Suggestions offered for Victoria's vision
Jun 28 2012
Victoria's proposed new Official Community Plan received both praise and suggestions for change at a lengthy public hearing on Wednesday.
For more than three hours, residents lined up to speak to the plan - a statement of objectives and policies that provides a framework for community planning and land use - which envisions Victoria evolving into a more walkable community of neighbourhood centres.
"We would encourage council to take a look at the immediate need for an economic action plan in the downtown core," said Mike Miller, chairman of the Urban Development Institute of Victoria.
"An action plan that would look at streamlining approval processes and granting staff more authority with DPAs [development permit area applications], simply generating activity and achieving goals such as affordability by offering incentives that would draw businesses," Miller said.
Transportation was the main concern of Tracy James, president of the Burnside Gorge Community Association, who noted that six major roads pass through the neighbourhood.
"One of our significant concerns is that we are a 'pass through' neighbourhood in the current vision, and we'd really like to see that change in the longterm vision," she said.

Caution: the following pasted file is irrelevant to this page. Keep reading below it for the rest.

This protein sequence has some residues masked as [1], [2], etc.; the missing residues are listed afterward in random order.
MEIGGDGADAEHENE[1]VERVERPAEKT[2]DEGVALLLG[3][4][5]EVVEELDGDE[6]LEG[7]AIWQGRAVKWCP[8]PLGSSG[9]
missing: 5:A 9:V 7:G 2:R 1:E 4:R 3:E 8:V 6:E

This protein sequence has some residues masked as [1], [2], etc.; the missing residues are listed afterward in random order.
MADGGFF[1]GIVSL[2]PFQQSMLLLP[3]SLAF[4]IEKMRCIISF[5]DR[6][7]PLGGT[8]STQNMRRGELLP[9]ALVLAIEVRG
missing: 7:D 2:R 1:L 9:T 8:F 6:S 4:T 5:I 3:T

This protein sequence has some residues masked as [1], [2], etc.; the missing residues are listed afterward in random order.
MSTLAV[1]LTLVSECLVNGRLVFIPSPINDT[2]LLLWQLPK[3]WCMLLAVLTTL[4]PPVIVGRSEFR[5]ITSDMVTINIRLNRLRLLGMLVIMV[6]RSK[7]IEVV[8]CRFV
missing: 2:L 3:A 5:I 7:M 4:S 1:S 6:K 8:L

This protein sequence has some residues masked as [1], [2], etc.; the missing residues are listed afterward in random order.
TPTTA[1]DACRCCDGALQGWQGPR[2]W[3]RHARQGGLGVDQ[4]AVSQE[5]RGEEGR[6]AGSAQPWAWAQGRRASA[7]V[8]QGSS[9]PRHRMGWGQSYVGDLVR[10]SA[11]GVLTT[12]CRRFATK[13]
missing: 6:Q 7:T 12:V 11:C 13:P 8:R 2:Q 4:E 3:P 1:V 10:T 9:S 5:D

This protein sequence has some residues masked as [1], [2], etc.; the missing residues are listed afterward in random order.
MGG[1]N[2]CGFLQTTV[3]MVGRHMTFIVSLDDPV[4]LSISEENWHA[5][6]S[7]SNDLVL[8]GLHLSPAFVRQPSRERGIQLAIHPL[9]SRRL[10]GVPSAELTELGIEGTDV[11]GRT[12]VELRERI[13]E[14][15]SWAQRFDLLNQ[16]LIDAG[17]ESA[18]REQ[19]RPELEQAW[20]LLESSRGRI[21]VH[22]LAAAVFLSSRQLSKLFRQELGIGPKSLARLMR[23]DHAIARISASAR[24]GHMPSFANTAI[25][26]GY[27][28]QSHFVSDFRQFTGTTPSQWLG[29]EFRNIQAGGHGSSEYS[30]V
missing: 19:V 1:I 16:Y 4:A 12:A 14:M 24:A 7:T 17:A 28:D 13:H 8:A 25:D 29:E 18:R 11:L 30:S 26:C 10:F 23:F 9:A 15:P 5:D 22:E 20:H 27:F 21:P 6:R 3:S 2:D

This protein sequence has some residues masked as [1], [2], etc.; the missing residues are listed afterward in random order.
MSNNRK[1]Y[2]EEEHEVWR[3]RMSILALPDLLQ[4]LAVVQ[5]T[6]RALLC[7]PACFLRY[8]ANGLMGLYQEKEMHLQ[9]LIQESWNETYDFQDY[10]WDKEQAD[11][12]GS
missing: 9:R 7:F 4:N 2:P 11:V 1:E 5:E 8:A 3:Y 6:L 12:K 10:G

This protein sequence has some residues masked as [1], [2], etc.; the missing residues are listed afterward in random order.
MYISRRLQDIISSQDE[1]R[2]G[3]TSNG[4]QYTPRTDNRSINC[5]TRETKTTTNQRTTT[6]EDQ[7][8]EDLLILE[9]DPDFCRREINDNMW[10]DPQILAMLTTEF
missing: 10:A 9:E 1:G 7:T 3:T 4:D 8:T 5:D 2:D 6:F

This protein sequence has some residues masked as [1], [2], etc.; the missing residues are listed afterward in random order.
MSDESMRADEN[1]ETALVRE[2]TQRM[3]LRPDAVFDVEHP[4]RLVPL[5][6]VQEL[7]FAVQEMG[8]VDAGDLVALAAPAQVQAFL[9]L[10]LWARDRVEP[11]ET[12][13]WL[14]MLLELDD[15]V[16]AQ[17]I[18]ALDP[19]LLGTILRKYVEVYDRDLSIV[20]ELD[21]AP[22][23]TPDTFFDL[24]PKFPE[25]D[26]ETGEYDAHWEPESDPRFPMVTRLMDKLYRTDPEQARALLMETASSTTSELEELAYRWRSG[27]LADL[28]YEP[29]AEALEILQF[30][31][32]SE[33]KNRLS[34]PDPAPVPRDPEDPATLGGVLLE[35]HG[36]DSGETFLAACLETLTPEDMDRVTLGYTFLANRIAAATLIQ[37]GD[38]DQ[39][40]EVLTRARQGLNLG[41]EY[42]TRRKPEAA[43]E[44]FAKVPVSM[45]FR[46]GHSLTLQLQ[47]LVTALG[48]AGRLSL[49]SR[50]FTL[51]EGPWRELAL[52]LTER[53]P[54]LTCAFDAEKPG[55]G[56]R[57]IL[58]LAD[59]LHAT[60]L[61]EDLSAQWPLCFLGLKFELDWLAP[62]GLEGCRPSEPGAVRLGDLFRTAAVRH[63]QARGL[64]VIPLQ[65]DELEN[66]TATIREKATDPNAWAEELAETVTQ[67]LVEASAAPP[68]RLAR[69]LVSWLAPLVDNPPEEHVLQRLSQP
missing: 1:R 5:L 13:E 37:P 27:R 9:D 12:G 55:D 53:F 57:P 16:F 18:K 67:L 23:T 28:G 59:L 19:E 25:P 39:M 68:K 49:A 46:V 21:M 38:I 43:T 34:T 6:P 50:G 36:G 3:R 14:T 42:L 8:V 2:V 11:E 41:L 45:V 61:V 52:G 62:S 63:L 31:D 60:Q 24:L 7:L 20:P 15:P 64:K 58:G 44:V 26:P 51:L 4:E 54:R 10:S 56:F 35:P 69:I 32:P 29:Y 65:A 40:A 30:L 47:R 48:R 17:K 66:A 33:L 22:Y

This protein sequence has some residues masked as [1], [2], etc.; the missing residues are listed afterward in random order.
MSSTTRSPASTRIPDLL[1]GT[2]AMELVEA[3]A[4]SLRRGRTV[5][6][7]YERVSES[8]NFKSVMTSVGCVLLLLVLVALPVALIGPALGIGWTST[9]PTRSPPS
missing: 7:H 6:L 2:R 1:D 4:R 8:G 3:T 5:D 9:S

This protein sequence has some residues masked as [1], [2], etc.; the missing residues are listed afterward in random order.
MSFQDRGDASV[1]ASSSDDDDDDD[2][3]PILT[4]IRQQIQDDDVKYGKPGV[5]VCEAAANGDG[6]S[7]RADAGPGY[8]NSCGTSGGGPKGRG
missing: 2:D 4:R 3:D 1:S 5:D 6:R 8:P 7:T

The hearing was still underway at press time.
Mayor Dean Fortin said the extensive consultation that went into creating the document - more than 6,000 people were involved - had to be kept in mind when weighing the comments at the hearing.
"I'm hoping we can do the minor tweaks - but at the same time, I certainly wouldn't want one or two voices at the last minute overturning all the consultation work we've done over the past two years," Fortin said.
The OCP addresses issues such as land use, housing, major road and water systems, waste disposal, parks and schools, transportation and neighbourhood planning.
Victoria's plan was last updated more than 15 years ago.
The OCP predicts 20,000 people will move into the city and 10,600 new jobs will be created by 2041. About half of the new arrivals are expected to be housed in the downtown and Songhees, while 8,000 will find homes in strengthened town centres and large urban villages. Ten per cent will go to small urban villages.
Key features of the plan include the integration of housing and employment, expansion of the central business district, concentrating high-density development along Douglas and Blanshard streets, and giving priority to walkers, cyclists and those using B.C. Transit.
One of the central directions of the plan is to by 2041 have 90 per cent of the city's population living within a 400-metre walking distance of a village centre.
Fortin said the OCP sets the policy and direction of where Victoria is going over the next 30 years.
"It is a living document, but it is also a document that sets out with certainty where growth happens and how it happens," he said.